Temperate grasslands are found around the world, and each of these great grasslands once contained migratory ungulate spectacles that numbered in the millions. In North America the bison nearly became extinct at the turn of the 20th century – until WCS helped bring them back from the bring. In Asia the great herds of saiga antelope and Tibetan antelope dropped by 95 and 75% each in recent decades, while in the southern hemisphere the wild pampas-dwelling guanaco and high-elevation vicuna have both suffered precipitous drops in their population in the last century.
The principle drivers of these drastic declines were a mixture of rampant poaching and habitat loss. However, with populations now small and often isolated from each other, the risk of disease – especially diseases spread by rapidly growing domestic livestock populations – has become a significant threat to the continued survival of these once-great herds of migratory ungulates.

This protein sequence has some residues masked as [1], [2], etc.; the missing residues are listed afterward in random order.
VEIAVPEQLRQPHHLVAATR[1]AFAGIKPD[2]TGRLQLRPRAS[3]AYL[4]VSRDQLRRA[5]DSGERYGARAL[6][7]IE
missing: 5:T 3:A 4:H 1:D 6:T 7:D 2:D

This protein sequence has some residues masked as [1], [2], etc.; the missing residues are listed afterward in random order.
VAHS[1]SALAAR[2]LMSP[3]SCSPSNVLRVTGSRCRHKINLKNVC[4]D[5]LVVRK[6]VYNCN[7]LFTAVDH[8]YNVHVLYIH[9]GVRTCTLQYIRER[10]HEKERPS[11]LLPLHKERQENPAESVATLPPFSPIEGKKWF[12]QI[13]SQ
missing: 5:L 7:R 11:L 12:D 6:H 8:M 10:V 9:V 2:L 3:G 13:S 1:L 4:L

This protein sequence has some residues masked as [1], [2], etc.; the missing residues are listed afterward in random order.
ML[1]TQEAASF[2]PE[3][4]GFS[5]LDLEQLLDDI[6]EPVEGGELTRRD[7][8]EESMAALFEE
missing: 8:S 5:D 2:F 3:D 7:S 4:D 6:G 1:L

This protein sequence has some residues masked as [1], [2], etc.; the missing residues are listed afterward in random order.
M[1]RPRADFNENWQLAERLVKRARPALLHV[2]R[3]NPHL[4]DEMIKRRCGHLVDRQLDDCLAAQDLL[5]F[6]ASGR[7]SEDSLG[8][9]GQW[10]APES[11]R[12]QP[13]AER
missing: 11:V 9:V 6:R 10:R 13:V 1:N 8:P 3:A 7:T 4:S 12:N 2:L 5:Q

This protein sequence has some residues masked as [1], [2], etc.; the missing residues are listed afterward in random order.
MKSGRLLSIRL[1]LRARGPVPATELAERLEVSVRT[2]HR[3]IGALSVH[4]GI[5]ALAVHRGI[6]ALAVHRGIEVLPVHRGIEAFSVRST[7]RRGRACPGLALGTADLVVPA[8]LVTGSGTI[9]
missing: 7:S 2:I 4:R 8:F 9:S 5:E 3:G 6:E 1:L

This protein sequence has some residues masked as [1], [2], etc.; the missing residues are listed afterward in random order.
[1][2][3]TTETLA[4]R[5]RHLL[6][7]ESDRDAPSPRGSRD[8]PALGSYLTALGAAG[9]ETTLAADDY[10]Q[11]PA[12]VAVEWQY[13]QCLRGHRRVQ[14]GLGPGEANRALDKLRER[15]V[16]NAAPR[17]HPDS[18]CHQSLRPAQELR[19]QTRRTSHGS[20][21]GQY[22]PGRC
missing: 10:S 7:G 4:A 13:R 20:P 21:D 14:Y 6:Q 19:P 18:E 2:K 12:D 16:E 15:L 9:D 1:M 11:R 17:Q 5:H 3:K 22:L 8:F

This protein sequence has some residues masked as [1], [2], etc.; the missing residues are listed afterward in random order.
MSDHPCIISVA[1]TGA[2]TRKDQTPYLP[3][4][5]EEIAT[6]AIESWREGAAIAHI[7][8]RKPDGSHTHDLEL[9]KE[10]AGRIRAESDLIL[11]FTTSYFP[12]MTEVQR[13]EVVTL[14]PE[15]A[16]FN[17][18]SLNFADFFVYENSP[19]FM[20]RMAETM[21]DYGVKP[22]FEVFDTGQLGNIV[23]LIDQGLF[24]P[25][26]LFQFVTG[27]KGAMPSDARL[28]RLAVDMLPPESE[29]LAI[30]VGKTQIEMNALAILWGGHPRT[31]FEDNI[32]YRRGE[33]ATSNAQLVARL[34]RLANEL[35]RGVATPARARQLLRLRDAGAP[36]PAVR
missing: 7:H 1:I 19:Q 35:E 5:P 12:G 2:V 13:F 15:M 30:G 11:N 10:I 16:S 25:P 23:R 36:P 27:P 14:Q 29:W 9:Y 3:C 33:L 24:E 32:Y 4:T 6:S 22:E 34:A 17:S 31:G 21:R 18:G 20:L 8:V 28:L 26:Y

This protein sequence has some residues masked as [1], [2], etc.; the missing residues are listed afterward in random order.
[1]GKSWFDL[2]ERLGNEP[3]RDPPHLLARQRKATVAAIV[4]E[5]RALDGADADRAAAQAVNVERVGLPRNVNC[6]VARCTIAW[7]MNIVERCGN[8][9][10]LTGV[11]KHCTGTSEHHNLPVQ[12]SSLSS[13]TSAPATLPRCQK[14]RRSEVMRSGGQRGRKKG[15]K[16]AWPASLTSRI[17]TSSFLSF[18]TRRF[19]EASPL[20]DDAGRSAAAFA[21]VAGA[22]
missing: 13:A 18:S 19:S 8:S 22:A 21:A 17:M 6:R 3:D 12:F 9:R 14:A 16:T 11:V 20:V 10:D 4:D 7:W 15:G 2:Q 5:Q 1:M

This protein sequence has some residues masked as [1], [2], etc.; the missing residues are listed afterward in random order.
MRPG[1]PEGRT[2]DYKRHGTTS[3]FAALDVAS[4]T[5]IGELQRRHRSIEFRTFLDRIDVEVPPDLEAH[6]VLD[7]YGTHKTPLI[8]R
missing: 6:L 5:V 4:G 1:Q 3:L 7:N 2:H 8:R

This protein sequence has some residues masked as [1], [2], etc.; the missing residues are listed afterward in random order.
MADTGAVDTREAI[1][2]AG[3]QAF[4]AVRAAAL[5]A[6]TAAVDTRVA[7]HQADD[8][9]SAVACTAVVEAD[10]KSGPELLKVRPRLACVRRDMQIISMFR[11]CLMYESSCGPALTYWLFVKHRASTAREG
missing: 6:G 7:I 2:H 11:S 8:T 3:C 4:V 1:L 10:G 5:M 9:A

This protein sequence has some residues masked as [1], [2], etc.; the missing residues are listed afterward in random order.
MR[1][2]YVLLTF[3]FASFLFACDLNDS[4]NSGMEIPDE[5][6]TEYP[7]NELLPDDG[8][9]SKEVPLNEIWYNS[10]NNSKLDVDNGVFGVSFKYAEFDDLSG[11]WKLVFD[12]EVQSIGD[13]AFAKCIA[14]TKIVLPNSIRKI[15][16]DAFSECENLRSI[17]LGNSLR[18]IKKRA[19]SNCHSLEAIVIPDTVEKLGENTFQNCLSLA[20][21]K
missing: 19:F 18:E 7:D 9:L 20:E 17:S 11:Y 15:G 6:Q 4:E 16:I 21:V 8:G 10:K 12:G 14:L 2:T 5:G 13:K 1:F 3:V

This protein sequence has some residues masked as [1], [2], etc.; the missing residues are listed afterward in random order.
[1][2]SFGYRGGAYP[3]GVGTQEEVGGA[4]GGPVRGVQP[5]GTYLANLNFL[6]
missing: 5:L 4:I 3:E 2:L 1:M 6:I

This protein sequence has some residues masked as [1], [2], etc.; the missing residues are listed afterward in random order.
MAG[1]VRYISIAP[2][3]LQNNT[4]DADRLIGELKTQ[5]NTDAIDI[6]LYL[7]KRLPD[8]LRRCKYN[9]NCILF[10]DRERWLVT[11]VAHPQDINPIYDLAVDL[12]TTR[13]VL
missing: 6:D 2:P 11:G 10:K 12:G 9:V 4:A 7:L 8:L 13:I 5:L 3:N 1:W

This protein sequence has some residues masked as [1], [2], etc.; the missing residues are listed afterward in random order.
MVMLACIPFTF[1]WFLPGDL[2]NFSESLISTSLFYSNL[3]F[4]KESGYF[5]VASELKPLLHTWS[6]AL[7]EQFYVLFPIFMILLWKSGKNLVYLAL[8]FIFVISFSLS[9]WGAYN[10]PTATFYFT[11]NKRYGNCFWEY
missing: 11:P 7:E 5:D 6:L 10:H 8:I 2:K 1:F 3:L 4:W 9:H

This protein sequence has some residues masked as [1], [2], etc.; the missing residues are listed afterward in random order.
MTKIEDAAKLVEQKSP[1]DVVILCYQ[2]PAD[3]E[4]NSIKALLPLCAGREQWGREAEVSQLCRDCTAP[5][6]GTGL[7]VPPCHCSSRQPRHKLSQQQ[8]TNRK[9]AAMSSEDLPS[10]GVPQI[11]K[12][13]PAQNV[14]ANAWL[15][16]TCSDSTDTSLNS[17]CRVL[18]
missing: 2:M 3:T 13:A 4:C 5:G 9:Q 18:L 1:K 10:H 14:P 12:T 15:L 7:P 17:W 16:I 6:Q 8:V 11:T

Recent significant die-offs of wild ungulates – including over half the world’s population of the saiga antelope– in the past few years highlight the threat that disease now plays in the conservation of these species. WCS health projects around the world are helping to protect these wild ungulate species from the growing threat of disease.
Banner image of Mongolian gazelle credit: Julie Larsen Maher, WCS